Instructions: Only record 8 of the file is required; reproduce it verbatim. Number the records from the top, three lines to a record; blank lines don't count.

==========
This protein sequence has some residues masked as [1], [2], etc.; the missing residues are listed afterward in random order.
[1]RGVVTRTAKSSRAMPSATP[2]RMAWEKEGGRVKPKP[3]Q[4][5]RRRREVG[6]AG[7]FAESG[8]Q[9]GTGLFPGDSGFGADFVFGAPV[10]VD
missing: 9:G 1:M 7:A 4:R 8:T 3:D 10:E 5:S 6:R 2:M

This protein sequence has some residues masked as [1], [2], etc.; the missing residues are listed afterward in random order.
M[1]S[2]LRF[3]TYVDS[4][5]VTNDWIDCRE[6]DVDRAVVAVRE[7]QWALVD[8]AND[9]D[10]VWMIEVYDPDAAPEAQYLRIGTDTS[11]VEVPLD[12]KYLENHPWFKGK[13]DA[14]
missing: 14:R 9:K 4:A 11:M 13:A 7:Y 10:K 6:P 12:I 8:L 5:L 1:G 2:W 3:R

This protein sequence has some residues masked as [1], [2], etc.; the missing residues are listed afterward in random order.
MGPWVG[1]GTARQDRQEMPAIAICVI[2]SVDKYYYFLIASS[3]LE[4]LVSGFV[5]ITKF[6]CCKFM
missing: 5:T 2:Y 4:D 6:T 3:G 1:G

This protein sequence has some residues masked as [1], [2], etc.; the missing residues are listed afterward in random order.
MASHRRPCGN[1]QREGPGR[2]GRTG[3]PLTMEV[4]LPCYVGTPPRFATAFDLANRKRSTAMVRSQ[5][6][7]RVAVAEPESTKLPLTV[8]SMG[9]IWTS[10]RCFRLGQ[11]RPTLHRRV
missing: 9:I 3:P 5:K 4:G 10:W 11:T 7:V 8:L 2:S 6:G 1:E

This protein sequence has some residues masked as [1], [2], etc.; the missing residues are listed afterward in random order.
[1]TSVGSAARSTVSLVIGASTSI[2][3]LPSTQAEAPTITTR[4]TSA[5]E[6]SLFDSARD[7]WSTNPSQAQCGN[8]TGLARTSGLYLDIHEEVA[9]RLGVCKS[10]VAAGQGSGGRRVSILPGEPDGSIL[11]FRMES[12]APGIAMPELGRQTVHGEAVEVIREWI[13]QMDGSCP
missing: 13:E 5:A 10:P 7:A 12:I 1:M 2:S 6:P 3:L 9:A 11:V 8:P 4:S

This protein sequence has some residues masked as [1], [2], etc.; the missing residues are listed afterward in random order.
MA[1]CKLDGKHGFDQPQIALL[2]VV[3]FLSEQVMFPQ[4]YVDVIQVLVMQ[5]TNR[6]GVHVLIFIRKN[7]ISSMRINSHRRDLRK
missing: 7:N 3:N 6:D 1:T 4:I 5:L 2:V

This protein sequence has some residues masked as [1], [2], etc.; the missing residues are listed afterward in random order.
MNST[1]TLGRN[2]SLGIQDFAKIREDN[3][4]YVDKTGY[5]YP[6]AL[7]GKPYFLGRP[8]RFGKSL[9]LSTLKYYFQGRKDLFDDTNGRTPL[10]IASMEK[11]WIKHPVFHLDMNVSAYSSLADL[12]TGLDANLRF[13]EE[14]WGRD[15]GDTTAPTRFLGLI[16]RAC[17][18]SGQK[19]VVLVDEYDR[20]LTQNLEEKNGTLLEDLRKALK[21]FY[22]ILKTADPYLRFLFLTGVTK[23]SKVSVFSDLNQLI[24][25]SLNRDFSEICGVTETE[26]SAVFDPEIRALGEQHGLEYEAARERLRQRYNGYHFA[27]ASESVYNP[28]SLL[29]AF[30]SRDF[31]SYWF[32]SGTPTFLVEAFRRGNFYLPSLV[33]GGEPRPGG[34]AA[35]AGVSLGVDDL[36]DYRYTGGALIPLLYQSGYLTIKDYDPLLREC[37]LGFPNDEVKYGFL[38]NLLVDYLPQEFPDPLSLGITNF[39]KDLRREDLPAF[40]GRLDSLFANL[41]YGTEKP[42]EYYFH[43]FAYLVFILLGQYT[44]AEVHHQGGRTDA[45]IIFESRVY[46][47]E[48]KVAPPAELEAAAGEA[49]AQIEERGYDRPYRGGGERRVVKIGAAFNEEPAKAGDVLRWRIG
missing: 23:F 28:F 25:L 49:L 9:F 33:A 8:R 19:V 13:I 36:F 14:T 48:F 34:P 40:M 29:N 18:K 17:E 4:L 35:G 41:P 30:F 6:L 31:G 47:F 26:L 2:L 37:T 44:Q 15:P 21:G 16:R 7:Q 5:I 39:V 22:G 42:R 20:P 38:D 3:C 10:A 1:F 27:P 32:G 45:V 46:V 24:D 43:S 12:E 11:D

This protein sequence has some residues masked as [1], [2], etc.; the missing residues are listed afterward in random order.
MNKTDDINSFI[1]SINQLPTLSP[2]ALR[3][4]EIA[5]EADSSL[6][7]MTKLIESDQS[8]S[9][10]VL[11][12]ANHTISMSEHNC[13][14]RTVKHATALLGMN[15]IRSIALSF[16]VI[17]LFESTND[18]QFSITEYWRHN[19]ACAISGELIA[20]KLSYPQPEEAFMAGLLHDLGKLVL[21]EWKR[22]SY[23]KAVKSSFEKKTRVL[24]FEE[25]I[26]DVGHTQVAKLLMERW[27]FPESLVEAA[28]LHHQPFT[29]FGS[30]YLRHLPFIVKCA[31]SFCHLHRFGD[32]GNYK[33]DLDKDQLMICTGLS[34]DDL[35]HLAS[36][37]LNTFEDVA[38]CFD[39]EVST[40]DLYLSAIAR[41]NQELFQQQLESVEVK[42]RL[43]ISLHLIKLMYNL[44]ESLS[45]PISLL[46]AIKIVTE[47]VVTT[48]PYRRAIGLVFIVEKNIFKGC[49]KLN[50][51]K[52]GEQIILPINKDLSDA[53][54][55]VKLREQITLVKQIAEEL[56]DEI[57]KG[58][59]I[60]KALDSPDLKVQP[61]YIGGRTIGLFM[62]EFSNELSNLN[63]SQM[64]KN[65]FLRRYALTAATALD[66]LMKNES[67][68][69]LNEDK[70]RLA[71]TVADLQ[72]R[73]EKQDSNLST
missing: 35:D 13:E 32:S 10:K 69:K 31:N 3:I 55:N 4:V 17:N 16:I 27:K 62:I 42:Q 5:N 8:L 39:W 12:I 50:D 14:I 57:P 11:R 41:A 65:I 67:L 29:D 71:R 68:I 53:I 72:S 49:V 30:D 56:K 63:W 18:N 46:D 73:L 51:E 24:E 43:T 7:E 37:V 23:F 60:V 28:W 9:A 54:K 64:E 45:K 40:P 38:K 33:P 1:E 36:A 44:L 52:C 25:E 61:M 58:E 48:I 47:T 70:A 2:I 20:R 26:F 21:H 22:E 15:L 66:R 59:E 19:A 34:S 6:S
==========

This protein sequence has some residues masked as [1], [2], etc.; the missing residues are listed afterward in random order.
MNKTDDINSFI[1]SINQLPTLSP[2]ALR[3][4]EIA[5]EADSSL[6][7]MTKLIESDQS[8]S[9][10]VL[11][12]ANHTISMSEHNC[13][14]RTVKHATALLGMN[15]IRSIALSF[16]VI[17]LFESTND[18]QFSITEYWRHN[19]ACAISGELIA[20]KLSYPQPEEAFMAGLLHDLGKLVL[21]EWKR[22]SY[23]KAVKSSFEKKTRVL[24]FEE[25]I[26]DVGHTQVAKLLMERW[27]FPESLVEAA[28]LHHQPFT[29]FGS[30]YLRHLPFIVKCA[31]SFCHLHRFGD[32]GNYK[33]DLDKDQLMICTGLS[34]DDL[35]HLAS[36][37]LNTFEDVA[38]CFD[39]EVST[40]DLYLSAIAR[41]NQELFQQQLESVEVK[42]RL[43]ISLHLIKLMYNL[44]ESLS[45]PISLL[46]AIKIVTE[47]VVTT[48]PYRRAIGLVFIVEKNIFKGC[49]KLN[50][51]K[52]GEQIILPINKDLSDA[53][54][55]VKLREQITLVKQIAEEL[56]DEI[57]KG[58][59]I[60]KALDSPDLKVQP[61]YIGGRTIGLFM[62]EFSNELSNLN[63]SQM[64]KN[65]FLRRYALTAATALD[66]LMKNES[67][68][69]LNEDK[70]RLA[71]TVADLQ[72]R[73]EKQDSNLST
missing: 35:D 13:E 32:S 10:K 69:K 31:N 3:I 55:N 4:V 17:N 16:I 27:K 62:I 42:Q 5:N 8:L 39:W 12:I 50:D 14:I 57:P 11:R 41:A 65:I 67:L 29:D 71:R 68:I 53:I 72:S 49:V 30:D 56:K 63:W 18:N 46:D 73:L 51:E 24:E 43:T 7:E 37:V 23:F 60:V 28:W 9:A 54:K 64:E 45:K 40:P 38:K 33:P 1:E 36:A 44:L 52:C 25:E 61:M 58:E 48:I 47:T 70:A 2:I 20:R 26:F 21:H 22:E 15:L 66:R 59:E 19:A 34:S 6:S